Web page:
His claim is meant to be taken seriously. And to me, that’s … kind of funny.

Being an Ibrox fan is, he says, “a philosophical belief just like pacifism, humanism and atheism.”

This hilarious suggestion is actually being argued by his legal team, who have either imbibed too much whiskey on his behalf or who anticipate a wave of cases from Scotland’s self-defining Jedi’s of which, according to the last census, there are some 14,000.

This is the legal basis on which he is claiming discrimination because of his “philosophical belief.” And if you’re not laughing yet you soon will be.

First he must prove that his support is “genuinely held.” Which he claims he can from attendance at Ibrox going back decades.

The next thing he must prove is that being an Ibrox fan is a “weight aspect of human life.” He says he can prove that with the memories he has of following the team with his dad. A nice sentiment, but it stretches the legal definition to the point you can hear it squeal.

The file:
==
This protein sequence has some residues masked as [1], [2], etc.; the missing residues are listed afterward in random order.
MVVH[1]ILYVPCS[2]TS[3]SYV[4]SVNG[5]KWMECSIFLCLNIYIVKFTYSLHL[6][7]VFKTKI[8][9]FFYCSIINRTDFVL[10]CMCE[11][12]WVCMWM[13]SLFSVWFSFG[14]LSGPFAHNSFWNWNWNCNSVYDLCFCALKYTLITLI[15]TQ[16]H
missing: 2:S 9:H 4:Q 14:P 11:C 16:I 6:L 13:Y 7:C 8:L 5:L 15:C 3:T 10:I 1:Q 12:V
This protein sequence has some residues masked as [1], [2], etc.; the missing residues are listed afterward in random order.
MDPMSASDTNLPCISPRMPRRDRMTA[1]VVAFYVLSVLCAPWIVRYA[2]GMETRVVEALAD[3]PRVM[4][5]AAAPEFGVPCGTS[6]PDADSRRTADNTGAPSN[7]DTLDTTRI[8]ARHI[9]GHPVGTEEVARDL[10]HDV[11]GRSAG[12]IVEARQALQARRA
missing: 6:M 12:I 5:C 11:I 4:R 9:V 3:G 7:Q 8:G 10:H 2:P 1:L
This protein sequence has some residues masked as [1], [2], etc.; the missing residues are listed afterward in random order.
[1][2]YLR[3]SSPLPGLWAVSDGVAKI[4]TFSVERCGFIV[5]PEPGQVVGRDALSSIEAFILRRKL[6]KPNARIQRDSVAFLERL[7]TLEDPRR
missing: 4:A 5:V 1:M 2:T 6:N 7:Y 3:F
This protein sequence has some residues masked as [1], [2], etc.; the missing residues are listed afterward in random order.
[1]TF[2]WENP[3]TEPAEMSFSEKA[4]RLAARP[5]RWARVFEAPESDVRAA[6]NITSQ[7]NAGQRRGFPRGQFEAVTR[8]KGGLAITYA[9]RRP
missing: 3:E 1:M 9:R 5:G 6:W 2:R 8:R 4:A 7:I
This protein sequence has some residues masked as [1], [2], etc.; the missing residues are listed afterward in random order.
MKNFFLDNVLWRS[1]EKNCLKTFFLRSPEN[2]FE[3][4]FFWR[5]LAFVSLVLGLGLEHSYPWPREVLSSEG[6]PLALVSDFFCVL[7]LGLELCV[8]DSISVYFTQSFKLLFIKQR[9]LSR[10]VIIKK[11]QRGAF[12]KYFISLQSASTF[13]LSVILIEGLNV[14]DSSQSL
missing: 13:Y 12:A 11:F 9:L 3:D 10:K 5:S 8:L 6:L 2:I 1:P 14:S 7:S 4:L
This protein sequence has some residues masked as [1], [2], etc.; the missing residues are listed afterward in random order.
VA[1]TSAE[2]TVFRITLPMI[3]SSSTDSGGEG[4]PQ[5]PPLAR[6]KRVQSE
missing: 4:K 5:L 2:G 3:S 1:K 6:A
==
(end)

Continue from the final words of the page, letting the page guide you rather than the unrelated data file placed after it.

It has to have a “level of seriousness” which he says he can prove because it costs time and money to follow them. And this barmy argument isn’t finished yet.

He has to demonstrate that it is a “way of life.” He says that he looks forward to his weekends all week and works so he can attend the games. I’d have thought putting food on the table for his family would have been his first priority, but I’ll get to that later on.

The last hurdle he has to get over is that all this is “‘worthy of respect in a democratic society.”

Which, as he says “is a doddle.”

So is frog breeding and collecting the assembled works of Jason Feinberg and Adam Seltzer, although if most civilised nations decided to outlaw that one I’d probably go along with it without too much dispute or debate.

He says that losing the job cost him £30,000, his home and so ultimately his marriage.

He was an independent contracter though, hired on a week by week basis, or I’ve read the article wrong.

If he’s basing paying the mortgage on that he’s off his nut. More likely is that he’s spent so much on trying to boost his MyGers score that he’s gone bankrupt.